A picture taken on November 4, 2013 shows the Al-Rajabi building, a particularly contentious building in the West Bank city of Hebron
A picture taken on November 4, 2013 shows the Al-Rajabi building, a particularly contentious building in the West Bank city of Hebron © Hazem Bader - AFP/File
A picture taken on November 4, 2013 shows the Al-Rajabi building, a particularly contentious building in the West Bank city of Hebron
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AFP
Last updated: March 11, 2014

Israel court rules settler ownership of West Bank building

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An Israeli court on Tuesday ruled that Jewish settlers were the lawful owners of a long-disputed building in the heart of the occupied West Bank city of Hebron.

The Supreme Court ruling brings an end to a legal dispute lasting nearly seven years, after the Palestinian Rajabi family said its four-storey building had been taken over by Israeli settlers.

Israeli settlements on occupied land the Palestinians want for their future state have been a major source of tensions in US-brokered peace talks relaunched last year.

The building is near a contested holy site known to Muslims as the Ibrahimi Mosque and to Jews as the Cave of the Patriarchs in a tightly-controlled Israeli enclave where many streets are off-limits to Palestinian cars.

The settlers were evacuated in 2008, and the court verdict said they would not be allowed to move back in until they get defence ministry approval.

The structure was sold in 2004 by its Palestinian owners to settlers through a "non-Jewish straw man", according to court documents.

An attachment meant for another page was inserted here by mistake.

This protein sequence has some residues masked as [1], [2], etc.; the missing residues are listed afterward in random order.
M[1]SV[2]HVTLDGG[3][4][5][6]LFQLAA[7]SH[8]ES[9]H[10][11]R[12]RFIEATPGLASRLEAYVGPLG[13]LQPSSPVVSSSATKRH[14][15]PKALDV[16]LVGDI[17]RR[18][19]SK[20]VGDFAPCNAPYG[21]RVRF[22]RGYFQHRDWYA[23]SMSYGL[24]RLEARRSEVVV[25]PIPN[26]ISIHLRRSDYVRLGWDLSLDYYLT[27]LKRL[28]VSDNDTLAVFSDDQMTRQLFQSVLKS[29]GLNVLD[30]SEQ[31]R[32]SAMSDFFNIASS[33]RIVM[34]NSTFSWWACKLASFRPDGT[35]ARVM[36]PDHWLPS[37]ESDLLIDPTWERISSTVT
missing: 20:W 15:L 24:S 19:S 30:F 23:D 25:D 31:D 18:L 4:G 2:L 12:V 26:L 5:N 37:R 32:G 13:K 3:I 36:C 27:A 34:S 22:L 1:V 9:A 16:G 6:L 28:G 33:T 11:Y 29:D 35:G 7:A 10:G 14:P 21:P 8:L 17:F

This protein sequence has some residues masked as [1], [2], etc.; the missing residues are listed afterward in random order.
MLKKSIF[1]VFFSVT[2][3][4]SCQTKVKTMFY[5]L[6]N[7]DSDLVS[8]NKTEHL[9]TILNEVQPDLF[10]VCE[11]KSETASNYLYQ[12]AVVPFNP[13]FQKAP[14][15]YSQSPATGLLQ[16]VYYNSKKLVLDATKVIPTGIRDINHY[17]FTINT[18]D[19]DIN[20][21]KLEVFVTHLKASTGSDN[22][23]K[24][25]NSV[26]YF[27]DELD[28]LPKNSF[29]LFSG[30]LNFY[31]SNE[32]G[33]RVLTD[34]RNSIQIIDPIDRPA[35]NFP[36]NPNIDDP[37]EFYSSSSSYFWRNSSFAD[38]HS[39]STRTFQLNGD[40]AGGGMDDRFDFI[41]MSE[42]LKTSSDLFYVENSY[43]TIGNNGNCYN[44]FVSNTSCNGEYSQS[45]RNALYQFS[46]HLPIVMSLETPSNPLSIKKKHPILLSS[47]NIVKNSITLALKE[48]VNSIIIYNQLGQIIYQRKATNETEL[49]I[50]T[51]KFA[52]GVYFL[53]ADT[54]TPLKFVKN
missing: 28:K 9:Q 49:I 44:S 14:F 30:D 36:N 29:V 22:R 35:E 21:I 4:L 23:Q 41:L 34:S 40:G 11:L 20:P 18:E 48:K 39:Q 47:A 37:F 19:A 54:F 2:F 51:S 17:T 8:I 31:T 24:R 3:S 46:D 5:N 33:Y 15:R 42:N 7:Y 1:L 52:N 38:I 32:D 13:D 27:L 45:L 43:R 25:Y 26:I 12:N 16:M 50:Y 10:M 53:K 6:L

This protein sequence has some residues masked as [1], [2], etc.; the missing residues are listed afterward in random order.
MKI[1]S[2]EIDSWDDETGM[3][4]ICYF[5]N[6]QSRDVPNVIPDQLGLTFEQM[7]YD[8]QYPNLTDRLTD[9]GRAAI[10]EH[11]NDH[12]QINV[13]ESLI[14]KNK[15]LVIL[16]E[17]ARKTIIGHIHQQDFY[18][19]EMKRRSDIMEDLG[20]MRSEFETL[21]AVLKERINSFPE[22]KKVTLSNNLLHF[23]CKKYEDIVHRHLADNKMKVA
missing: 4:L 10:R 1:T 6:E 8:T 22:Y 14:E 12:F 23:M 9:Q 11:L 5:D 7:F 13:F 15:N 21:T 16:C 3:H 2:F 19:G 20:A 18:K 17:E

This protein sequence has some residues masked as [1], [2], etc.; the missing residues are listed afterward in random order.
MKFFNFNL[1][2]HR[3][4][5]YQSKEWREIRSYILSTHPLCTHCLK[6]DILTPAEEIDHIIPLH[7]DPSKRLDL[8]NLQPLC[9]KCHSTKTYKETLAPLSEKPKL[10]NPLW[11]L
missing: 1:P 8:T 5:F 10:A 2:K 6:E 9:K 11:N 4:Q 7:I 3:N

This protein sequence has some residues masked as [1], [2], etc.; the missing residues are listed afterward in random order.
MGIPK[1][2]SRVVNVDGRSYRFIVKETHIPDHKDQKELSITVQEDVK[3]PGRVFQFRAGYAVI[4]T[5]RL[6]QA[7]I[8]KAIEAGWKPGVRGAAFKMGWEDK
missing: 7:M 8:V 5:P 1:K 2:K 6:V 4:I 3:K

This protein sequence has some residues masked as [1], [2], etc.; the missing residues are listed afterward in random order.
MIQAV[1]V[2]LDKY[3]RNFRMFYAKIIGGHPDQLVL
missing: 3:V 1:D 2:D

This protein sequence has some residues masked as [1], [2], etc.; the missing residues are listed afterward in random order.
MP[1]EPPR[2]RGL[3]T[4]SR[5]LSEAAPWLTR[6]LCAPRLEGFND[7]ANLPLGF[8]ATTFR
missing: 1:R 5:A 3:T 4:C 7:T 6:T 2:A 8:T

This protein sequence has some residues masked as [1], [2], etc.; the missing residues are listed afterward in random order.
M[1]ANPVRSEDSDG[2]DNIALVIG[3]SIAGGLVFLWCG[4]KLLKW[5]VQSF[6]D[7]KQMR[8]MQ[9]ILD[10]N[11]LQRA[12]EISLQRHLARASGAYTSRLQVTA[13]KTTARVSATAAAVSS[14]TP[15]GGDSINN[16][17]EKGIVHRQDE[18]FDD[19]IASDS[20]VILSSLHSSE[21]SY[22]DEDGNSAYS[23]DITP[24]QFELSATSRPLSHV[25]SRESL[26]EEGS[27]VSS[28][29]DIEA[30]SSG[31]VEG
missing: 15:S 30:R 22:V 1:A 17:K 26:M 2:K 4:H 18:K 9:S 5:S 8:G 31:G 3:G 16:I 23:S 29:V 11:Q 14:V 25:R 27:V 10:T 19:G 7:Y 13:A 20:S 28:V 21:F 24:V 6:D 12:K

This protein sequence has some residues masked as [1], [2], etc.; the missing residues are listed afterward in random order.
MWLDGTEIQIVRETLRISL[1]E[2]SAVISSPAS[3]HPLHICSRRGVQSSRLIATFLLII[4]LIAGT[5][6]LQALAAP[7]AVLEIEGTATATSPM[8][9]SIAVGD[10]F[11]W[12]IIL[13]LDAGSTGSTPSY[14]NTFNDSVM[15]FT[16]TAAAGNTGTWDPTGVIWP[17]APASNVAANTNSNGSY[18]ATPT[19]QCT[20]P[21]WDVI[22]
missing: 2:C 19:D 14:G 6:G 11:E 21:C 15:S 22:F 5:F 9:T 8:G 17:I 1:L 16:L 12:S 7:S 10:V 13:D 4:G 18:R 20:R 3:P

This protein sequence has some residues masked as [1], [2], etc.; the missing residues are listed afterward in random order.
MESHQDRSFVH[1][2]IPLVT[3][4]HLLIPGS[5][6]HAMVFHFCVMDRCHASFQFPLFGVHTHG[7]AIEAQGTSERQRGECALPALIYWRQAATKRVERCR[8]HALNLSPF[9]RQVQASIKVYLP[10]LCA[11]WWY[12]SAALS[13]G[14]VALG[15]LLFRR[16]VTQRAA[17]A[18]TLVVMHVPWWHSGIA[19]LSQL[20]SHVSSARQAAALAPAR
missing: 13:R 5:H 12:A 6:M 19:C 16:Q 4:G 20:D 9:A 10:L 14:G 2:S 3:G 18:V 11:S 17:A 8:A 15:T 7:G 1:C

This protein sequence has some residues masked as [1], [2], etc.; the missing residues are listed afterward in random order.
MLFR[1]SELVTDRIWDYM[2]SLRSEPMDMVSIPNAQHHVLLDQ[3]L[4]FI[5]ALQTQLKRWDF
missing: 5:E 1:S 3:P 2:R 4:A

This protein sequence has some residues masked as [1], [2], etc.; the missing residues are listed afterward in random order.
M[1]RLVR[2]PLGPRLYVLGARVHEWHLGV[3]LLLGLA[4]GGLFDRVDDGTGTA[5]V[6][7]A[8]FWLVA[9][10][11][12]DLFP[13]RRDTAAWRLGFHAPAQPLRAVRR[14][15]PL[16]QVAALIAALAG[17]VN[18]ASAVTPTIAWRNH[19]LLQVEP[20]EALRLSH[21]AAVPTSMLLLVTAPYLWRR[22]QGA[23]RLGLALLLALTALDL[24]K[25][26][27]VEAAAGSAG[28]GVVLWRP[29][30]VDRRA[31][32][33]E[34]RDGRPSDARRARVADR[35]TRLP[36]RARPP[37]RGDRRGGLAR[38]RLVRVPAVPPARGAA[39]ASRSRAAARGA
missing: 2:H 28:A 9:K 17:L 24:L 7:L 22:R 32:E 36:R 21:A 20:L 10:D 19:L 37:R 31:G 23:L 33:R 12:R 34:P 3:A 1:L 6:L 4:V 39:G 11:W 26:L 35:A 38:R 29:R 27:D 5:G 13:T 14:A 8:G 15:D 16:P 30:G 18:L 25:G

When settlers moved into the structure in 2007 the Palestinians charged they had been tricked and said the purchase was invalid, lodging complaints with the police and petitioning the court.

Palestinians view the selling of property in occupied territory to Jewish settlers as a betrayal of their national cause, so such purchases are nearly always conducted in secret or through middlemen, increasing the potential for disputes.

The case was debated in the Jerusalem district court, which in 2012 ruled in favour of the Jewish organisation behind the purchase.

Neria Arnon, a spokeswoman for the Hebron settlers, told AFP the decision proved the purchase was legitimate and legal.

"We're happy the court confirmed this, and are waiting for the final approval of the defence minister, to do what is necessary to enable us to settle the building," she said.

The head of the left-wing Meretz party, Zehava Galon, called on Defence Minister Moshe Yaalon to "refrain from letting the settlers in," due to the "severe security and diplomatic ramifications of such a move."

"One must keep in mind there are 500 (extremist) Israelis in Hebron making the life of 145,000 Palestinians miserable, backed up by the army and police," she said in a statement.

A spokesman for Yaalon said he was "learning the topic."

The flashpoint city of Hebron, home to nearly 200,000 Palestinians, also comprises some 80 settler homes in the centre of town housing about 700 Jews who live under Israeli army protection.

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